Iranian women have long been in a cat-and-mouse game with the interpretation and enforcement of many aspects of Islamic law, but most especially the hijab. Since 1983, when the first written law was passed, the Islamic Republic has made it officially mandatory for women to wear the headscarf and loose clothing, with punishment for failing to comply ranging from lashes to imprisonment. Even before the law was passed, just a few strands of hair outside the scarf would not be tolerated. Many women pushed that boundary during the tenure of reformist president Mohammad Khatami in the 1990s and early 2000s, partially showing hair and wearing Western-style clothing with the hijab. 

Today, while a large sector of Iranian women voluntarily wear the hijab, women from all parts of Iran and all socioeconomic backgrounds are still defying hijab restrictions, and the struggle between them and the authorities and conservative citizens continues. A string of acid attacks on young women in the city of Isfahan last month raised questions as to whether the attacks were a response to the women wearing “bad hijab”—the term for a woman who does not adhere to the most restricted style of the hijab—and “un-Islamic” clothing.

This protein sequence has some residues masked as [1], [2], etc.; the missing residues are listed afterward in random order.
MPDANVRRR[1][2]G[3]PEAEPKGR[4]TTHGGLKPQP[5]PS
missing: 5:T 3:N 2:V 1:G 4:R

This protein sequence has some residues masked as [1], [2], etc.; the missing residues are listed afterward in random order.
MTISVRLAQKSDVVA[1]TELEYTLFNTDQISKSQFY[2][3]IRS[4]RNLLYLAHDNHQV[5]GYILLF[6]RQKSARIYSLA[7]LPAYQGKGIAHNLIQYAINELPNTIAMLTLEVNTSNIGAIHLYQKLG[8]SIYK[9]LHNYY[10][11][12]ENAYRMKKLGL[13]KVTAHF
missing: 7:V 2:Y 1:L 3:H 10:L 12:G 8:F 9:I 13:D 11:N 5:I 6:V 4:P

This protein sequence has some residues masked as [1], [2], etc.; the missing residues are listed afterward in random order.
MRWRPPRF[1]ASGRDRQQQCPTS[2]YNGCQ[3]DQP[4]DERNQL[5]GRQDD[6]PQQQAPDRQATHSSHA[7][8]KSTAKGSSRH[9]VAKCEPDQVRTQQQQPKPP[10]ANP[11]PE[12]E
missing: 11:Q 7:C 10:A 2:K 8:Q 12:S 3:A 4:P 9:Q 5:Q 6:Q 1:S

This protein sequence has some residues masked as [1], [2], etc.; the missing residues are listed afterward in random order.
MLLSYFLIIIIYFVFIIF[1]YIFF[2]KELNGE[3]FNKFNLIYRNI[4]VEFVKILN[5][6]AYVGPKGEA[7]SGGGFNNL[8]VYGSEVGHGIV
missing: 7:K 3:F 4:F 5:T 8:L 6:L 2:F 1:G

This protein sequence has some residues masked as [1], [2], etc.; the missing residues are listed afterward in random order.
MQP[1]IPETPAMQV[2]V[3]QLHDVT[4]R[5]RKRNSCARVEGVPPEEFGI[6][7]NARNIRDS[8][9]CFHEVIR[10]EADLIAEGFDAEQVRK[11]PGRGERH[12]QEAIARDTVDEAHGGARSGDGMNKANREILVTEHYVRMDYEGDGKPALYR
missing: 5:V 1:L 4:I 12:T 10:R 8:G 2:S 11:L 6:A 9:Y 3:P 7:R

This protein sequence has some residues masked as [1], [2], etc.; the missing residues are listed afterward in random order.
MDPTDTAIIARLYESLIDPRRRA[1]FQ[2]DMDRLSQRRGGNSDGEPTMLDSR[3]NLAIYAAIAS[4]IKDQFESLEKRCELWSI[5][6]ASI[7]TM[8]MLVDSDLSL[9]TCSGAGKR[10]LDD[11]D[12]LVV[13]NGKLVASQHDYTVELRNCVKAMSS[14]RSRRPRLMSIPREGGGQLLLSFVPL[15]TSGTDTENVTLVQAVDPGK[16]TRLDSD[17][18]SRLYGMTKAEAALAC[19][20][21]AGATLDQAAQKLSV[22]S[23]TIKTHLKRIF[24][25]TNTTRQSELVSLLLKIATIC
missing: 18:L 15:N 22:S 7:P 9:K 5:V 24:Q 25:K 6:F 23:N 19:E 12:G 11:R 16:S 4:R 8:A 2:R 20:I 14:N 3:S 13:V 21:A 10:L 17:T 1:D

Despite the threat of such violence or state-enforced punishment, Iranian women have recently been using social media to test boundaries. This past May, six young Iranians, three of them women without headscarves, posted a video of themselves dancing to Pharrell Williams’s global hit “Happy.” And a Facebook page called “My Stealthy Freedom,” featuring “selfies” of bareheaded women who have taken off the hijab, has attracted hundreds of thousands of followers and “likes.”

Can Iran’s current political system allow women to choose or reject the hijab freely and voluntarily? To date, the regime has had a harsh reaction to the idea of loosening strict enforcement of the hijab. Many symbols of the early Islamic Republic have gradually disappeared. But can the hijab be one of them? If not, what makes the hijab such a powerful symbol to which the government clings?